I am not a huge Royal follower. But I was a Diana follower. As a fifth grader in 1981 a Royal Wedding was the Most Important Event Ever. Diana and her 25-foot-long train was the real deal – a living, breathing combination of Cinderella (whose wedding we never got to see) and Maria from “The Sound of Music.” The purpose of Diana’s long walk down the aisle of St. Paul’s Cathedral was not, in my eyes, to become Charles’s wife. It was to become a Princess.

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Related post: A Mayan dinner party for 12.21.12

Toledo, Belize
May 2010

As we left Eladio Pop’s cacao farm deep in the Belize rain forest headed toward his family’s homestead, it began to drizzle. We were ready for lunch after spending the morning tromping about his 30-acre jungle farm and learning about the growing cycle of the cacao bean. The bus wheezed up a steep road past a cluster of thatched houses and parked next to a simple cinder block building. Inside Eladio’s wife and eldest daughter twirled between the stove, a long wooden table and back again delivering plates of food, a blur of turquoise in their matching dresses.

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Toledo, Belize

After surviving a violent thunderstorm and a chorus of howler monkeys the first night we stayed in the Jungle House at Cotton Tree Lodge, I was ready for something a little more structured.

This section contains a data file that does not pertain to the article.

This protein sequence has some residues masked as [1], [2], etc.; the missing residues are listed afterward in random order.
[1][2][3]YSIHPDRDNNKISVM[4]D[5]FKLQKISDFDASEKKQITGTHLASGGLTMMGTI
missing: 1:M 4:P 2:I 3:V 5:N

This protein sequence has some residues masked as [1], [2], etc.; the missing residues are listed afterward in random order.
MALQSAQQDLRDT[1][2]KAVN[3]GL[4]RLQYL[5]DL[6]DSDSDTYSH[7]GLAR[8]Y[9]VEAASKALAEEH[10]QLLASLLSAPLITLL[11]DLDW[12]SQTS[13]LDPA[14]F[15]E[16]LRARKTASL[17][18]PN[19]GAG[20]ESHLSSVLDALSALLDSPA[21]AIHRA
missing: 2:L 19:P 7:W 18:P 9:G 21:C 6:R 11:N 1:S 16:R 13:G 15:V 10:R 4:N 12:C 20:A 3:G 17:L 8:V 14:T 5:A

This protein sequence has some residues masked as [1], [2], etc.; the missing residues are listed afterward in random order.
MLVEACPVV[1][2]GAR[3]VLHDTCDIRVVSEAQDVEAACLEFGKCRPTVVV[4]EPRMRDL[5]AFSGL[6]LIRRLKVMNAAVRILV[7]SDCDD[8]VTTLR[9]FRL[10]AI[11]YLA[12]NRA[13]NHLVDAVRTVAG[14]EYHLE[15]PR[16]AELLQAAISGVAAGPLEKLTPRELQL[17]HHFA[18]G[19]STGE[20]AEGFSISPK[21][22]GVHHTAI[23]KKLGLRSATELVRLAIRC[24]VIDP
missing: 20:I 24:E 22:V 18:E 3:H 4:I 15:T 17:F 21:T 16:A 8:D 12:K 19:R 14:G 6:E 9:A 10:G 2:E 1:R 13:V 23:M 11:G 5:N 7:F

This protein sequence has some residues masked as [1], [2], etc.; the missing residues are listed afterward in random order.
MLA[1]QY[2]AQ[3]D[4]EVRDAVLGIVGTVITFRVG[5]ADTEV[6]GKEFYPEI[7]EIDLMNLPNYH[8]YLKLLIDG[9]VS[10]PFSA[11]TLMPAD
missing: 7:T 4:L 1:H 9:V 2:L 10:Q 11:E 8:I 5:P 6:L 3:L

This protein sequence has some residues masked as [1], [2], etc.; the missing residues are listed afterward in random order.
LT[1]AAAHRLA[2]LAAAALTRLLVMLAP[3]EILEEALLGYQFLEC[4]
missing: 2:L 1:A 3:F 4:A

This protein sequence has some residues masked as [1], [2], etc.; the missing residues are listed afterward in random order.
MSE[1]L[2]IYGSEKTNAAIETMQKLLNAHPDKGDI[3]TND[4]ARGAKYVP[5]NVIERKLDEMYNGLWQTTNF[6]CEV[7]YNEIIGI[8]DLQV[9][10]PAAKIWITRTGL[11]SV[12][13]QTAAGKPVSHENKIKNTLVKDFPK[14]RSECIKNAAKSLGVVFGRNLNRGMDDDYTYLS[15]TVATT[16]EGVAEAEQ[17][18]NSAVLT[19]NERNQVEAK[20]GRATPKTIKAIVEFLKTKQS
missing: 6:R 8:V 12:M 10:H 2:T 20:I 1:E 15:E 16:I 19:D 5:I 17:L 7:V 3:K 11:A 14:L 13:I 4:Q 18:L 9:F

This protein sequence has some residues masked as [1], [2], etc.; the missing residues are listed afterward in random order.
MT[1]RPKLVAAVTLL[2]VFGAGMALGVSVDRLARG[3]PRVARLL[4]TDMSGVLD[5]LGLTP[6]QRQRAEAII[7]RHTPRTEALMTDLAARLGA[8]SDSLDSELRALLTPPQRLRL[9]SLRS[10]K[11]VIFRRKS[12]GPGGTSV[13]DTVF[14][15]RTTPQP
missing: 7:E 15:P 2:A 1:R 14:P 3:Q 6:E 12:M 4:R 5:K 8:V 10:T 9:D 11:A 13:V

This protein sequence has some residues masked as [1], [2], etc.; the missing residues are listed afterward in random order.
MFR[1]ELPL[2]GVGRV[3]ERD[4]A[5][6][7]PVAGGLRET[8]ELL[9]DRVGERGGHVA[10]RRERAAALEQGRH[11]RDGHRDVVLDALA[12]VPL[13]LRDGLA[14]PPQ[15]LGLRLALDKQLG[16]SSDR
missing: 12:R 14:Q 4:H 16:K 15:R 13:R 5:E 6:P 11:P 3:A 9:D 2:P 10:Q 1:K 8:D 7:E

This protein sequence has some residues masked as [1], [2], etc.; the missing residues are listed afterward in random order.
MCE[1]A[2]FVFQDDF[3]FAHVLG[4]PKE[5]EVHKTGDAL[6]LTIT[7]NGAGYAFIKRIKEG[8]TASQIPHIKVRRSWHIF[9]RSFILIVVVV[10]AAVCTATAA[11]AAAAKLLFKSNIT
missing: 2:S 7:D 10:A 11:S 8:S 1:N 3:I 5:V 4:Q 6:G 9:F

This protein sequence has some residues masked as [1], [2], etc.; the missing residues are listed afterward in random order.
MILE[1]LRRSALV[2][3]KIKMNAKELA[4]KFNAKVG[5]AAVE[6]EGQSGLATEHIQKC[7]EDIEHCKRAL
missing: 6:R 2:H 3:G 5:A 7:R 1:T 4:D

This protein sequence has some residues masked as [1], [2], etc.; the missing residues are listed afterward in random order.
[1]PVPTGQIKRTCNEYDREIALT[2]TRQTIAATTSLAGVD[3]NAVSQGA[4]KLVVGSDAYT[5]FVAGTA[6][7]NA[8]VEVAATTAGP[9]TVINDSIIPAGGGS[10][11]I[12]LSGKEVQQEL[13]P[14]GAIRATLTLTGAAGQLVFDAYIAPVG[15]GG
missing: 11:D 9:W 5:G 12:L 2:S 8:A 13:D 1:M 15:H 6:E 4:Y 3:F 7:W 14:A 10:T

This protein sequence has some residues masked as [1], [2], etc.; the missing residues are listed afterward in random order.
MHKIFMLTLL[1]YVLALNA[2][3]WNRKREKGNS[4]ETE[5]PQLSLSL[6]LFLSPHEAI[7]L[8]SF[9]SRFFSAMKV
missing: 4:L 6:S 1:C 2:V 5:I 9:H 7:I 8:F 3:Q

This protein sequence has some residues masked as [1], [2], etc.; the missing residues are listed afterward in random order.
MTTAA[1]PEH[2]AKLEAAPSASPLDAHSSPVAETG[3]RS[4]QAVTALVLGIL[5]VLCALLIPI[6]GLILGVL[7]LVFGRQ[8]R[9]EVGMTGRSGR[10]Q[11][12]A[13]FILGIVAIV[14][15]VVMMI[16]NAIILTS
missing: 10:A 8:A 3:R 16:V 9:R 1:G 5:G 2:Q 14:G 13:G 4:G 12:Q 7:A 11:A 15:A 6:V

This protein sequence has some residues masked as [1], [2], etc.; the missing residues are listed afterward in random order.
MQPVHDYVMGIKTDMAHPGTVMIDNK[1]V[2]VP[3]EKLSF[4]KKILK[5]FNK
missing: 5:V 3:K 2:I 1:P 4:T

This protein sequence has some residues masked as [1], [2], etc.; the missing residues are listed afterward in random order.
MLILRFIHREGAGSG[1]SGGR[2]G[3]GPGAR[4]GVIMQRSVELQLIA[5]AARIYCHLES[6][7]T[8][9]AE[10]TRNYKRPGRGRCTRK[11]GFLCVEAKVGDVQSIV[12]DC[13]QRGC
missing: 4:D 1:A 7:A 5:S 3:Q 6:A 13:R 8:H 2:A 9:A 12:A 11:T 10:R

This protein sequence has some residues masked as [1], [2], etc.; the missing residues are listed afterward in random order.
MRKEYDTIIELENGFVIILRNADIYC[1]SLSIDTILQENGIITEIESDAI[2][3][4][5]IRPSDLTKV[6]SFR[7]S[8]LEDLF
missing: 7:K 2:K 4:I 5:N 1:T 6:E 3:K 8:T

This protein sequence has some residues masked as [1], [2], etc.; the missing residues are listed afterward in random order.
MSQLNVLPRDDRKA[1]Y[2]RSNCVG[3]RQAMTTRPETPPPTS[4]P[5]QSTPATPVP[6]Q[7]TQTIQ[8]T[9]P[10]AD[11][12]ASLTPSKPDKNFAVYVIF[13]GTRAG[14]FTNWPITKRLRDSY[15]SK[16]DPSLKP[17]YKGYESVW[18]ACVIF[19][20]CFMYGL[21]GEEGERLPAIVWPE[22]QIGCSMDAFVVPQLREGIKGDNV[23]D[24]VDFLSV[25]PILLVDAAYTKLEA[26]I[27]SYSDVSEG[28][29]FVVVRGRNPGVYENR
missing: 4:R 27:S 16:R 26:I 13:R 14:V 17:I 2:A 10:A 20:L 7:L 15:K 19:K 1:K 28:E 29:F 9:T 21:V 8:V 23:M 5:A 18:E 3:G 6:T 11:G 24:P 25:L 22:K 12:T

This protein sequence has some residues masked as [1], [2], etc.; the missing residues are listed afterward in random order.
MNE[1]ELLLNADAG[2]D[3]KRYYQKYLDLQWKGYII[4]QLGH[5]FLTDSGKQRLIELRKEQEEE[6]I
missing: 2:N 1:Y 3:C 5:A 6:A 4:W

On the schedule the next morning for Chocolate Week led by Taza Chocolate, was a trip to a local cacao farm. We would see how cacao pods are grown, meet the farmer, and have lunch with his family. I’m not exactly sure what I was expecting. I think I was imagining some kind of plantation where the trees grow in neat rows kind of like an apple orchard and that maybe afterward we’d sit around a big farm table in the kitchen and swap stories. Wrong, completely wrong.

Meet Eladio Pop, cacoa farmer.

Eladio and a cacao pod

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I almost didn’t go. Even though the thought of spending Chocolate Week at Cotton Tree Lodge sounded like a home run as a vacation adventure it was a lot of money and I was having trouble finding someone to go with me. When I called to find out how much room was still available I was told there was only one cabana left: the Jungle House.

All of the other cabanas are nestled around the Cotton Tree Lodge with views of the Moho River. The Jungle House was a quarter of a mile away by itself. Um. By myself and deep in the jungle? I wasn’t sure about this. But after some prompting from friends and family that it would “be good for me” I took a deep breath and sent in my deposit.

And then I thought of my friend Carol. Carol bakes and blogs at The Pastry Chef’s Baking. A business manager at a media mogul in Silicon Valley (that shall remain nameless) Carol had once taken time off from work to get a culinary arts degree before deciding she’d rather keep her love of baking as a hobby. Nonetheless, Carol is a true chocolate geek. So I sent her an e-mail seeing if she’d be interested.